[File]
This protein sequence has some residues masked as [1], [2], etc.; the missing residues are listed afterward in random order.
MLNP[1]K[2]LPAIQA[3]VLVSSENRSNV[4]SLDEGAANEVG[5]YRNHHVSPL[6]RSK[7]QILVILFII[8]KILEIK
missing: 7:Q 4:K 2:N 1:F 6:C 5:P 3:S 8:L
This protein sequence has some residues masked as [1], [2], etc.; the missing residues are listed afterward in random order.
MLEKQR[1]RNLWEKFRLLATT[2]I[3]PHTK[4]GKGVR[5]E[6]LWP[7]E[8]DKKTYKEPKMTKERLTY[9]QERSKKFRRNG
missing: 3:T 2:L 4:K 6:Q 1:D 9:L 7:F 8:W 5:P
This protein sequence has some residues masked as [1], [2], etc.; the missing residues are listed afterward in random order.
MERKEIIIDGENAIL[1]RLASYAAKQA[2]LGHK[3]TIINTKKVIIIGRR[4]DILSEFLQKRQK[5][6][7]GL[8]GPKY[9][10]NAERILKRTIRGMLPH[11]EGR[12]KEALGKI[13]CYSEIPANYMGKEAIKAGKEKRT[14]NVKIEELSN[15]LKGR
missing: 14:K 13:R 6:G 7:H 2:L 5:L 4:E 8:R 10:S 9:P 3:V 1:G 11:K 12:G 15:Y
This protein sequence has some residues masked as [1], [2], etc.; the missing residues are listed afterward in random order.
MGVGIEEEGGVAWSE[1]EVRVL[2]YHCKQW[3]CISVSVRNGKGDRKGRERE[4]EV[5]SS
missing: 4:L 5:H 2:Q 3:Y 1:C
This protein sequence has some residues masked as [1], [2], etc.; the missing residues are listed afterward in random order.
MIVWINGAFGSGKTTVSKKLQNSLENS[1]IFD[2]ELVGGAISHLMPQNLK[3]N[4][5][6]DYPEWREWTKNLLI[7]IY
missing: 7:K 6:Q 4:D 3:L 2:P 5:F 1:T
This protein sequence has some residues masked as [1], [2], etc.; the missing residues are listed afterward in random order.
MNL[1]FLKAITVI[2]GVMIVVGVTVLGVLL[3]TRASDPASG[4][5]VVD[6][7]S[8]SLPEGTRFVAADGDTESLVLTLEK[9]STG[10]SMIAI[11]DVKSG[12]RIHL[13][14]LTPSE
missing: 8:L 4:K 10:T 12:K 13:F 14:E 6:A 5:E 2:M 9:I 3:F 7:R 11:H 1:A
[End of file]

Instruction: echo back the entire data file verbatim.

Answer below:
This protein sequence has some residues masked as [1], [2], etc.; the missing residues are listed afterward in random order.
MLNP[1]K[2]LPAIQA[3]VLVSSENRSNV[4]SLDEGAANEVG[5]YRNHHVSPL[6]RSK[7]QILVILFII[8]KILEIK
missing: 7:Q 4:K 2:N 1:F 6:C 5:P 3:S 8:L
This protein sequence has some residues masked as [1], [2], etc.; the missing residues are listed afterward in random order.
MLEKQR[1]RNLWEKFRLLATT[2]I[3]PHTK[4]GKGVR[5]E[6]LWP[7]E[8]DKKTYKEPKMTKERLTY[9]QERSKKFRRNG
missing: 3:T 2:L 4:K 6:Q 1:D 9:L 7:F 8:W 5:P
This protein sequence has some residues masked as [1], [2], etc.; the missing residues are listed afterward in random order.
MERKEIIIDGENAIL[1]RLASYAAKQA[2]LGHK[3]TIINTKKVIIIGRR[4]DILSEFLQKRQK[5][6][7]GL[8]GPKY[9][10]NAERILKRTIRGMLPH[11]EGR[12]KEALGKI[13]CYSEIPANYMGKEAIKAGKEKRT[14]NVKIEELSN[15]LKGR
missing: 14:K 13:R 6:G 7:H 2:L 5:L 4:E 8:R 10:S 9:P 3:V 1:G 11:K 12:G 15:Y
This protein sequence has some residues masked as [1], [2], etc.; the missing residues are listed afterward in random order.
MGVGIEEEGGVAWSE[1]EVRVL[2]YHCKQW[3]CISVSVRNGKGDRKGRERE[4]EV[5]SS
missing: 4:L 5:H 2:Q 3:Y 1:C
This protein sequence has some residues masked as [1], [2], etc.; the missing residues are listed afterward in random order.
MIVWINGAFGSGKTTVSKKLQNSLENS[1]IFD[2]ELVGGAISHLMPQNLK[3]N[4][5][6]DYPEWREWTKNLLI[7]IY
missing: 7:K 6:Q 4:D 3:L 2:P 5:F 1:T
This protein sequence has some residues masked as [1], [2], etc.; the missing residues are listed afterward in random order.
MNL[1]FLKAITVI[2]GVMIVVGVTVLGVLL[3]TRASDPASG[4][5]VVD[6][7]S[8]SLPEGTRFVAADGDTESLVLTLEK[9]STG[10]SMIAI[11]DVKSG[12]RIHL[13][14]LTPSE
missing: 8:L 4:K 10:T 12:K 13:F 14:E 6:A 5:E 2:M 9:I 3:F 7:R 11:H 1:A